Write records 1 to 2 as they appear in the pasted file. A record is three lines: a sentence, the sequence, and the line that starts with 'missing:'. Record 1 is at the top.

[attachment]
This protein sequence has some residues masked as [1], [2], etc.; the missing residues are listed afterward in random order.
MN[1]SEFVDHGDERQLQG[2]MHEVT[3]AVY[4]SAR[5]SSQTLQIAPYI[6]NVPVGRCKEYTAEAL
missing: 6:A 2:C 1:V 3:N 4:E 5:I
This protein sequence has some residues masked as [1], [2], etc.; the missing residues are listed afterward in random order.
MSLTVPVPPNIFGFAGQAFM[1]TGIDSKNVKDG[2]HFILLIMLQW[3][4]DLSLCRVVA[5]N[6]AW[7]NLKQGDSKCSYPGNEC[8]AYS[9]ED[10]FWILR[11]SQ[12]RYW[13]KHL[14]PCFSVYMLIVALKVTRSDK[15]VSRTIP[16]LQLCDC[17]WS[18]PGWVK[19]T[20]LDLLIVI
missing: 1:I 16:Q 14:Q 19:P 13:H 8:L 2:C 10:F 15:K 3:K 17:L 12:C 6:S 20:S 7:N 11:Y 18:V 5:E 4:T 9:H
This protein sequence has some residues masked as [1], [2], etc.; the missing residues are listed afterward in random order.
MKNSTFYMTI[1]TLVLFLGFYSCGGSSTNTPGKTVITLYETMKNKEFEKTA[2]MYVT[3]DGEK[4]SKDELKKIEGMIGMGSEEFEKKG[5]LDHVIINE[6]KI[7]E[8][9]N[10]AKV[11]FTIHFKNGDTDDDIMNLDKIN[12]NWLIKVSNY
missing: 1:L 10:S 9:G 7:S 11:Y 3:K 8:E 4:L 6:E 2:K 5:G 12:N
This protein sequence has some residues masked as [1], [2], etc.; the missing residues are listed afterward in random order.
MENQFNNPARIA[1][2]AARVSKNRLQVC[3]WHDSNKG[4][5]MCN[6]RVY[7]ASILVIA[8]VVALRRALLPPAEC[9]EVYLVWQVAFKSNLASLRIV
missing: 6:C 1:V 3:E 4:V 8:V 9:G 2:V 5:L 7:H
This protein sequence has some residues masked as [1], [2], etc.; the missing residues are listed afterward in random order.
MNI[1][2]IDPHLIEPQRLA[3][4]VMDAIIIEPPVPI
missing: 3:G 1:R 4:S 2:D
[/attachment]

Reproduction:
This protein sequence has some residues masked as [1], [2], etc.; the missing residues are listed afterward in random order.
MN[1]SEFVDHGDERQLQG[2]MHEVT[3]AVY[4]SAR[5]SSQTLQIAPYI[6]NVPVGRCKEYTAEAL
missing: 6:A 2:C 1:V 3:N 4:E 5:I
This protein sequence has some residues masked as [1], [2], etc.; the missing residues are listed afterward in random order.
MSLTVPVPPNIFGFAGQAFM[1]TGIDSKNVKDG[2]HFILLIMLQW[3][4]DLSLCRVVA[5]N[6]AW[7]NLKQGDSKCSYPGNEC[8]AYS[9]ED[10]FWILR[11]SQ[12]RYW[13]KHL[14]PCFSVYMLIVALKVTRSDK[15]VSRTIP[16]LQLCDC[17]WS[18]PGWVK[19]T[20]LDLLIVI
missing: 1:I 16:Q 14:Q 19:P 13:H 8:L 2:C 10:F 15:K 3:K 17:L 12:C 6:S 20:S 7:N 11:Y 18:V 5:E 4:T 9:H